What does Libel mean?
Libel is published, written or broadcasted information about someone which is considered false and malicious. It differs from slander, which is spoken. A civil lawsuit can be filed for libel if the party can prove the information has caused them loss (injured their reputation or caused loss of business it).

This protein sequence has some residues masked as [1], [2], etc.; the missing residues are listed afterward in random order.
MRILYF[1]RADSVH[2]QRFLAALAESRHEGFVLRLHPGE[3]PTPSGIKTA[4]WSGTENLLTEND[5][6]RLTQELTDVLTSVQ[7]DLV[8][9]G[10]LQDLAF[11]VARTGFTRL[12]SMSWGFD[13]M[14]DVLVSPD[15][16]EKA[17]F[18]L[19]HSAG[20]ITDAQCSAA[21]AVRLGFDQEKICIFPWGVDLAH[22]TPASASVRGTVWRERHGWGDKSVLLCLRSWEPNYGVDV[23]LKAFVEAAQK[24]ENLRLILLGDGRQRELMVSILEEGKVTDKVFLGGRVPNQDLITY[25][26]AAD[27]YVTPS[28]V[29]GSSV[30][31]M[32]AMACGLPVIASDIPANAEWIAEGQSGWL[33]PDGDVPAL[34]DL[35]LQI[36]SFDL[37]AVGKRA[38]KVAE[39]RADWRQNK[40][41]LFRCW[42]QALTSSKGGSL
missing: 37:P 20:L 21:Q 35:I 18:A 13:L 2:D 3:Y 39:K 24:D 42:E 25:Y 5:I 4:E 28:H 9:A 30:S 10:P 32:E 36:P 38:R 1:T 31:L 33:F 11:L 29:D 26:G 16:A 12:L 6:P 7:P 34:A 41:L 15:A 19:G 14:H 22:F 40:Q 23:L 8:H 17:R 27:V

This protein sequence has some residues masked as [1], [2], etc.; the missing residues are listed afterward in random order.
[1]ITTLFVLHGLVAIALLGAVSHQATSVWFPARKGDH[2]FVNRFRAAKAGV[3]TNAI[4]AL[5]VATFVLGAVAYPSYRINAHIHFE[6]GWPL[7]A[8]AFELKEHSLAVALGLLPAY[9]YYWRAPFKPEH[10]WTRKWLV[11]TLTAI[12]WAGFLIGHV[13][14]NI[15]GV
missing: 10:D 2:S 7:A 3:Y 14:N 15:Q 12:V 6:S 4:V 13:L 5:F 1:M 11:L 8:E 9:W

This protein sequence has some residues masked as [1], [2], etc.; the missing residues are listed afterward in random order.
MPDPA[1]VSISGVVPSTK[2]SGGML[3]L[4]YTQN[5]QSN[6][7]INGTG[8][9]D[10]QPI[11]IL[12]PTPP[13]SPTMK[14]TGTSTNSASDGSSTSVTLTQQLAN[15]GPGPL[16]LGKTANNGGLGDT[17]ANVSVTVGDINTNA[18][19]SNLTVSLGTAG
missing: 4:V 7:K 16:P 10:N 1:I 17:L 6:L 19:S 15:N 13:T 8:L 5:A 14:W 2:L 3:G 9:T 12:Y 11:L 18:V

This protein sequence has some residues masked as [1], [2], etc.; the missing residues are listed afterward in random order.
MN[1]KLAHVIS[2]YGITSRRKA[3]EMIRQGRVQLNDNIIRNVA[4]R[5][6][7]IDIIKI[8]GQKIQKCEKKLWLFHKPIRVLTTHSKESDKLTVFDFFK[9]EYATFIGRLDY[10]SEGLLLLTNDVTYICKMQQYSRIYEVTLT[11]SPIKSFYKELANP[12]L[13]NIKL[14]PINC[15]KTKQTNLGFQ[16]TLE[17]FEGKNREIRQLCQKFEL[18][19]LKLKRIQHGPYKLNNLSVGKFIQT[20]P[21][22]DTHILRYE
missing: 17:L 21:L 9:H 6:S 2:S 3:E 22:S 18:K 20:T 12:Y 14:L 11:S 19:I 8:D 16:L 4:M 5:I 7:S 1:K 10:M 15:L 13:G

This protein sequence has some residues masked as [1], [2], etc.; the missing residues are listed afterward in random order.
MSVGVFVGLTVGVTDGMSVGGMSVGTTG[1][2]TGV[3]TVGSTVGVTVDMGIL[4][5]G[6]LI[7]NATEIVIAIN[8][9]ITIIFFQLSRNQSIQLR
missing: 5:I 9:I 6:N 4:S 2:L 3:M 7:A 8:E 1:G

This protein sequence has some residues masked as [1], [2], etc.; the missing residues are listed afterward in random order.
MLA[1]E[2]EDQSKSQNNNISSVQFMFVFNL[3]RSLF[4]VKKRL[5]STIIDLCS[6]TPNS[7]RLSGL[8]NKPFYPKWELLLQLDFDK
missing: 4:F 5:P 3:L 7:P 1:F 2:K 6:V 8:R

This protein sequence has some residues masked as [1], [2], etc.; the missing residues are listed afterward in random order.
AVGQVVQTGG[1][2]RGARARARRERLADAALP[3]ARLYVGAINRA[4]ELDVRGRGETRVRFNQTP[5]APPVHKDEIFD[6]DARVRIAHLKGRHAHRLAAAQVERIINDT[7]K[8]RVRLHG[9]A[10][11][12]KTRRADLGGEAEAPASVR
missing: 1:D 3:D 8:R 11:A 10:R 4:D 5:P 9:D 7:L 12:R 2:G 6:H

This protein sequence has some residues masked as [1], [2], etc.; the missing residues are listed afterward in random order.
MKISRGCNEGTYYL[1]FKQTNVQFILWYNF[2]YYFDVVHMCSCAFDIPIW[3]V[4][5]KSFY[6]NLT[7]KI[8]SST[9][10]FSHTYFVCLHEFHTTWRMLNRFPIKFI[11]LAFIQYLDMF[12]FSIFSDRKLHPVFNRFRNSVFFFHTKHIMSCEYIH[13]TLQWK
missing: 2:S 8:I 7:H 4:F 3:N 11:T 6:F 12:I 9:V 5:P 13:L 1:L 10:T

Libel can take many forms, but common types of libel include claiming someone has a sexually transmitted disease, which they do not have, or claiming they committed a crime they did not commit. There are several common defenses against libel. For instance, if the information is true, even if it is damaging, it is not libelous. Information which is privileged and information which is considered a comment or criticism (such as information which appears on an opinion page) is also not considered libel. Public officials have a higher standard of proof for libel than a private citizen. For instance, they must prove the information was published with actual malice.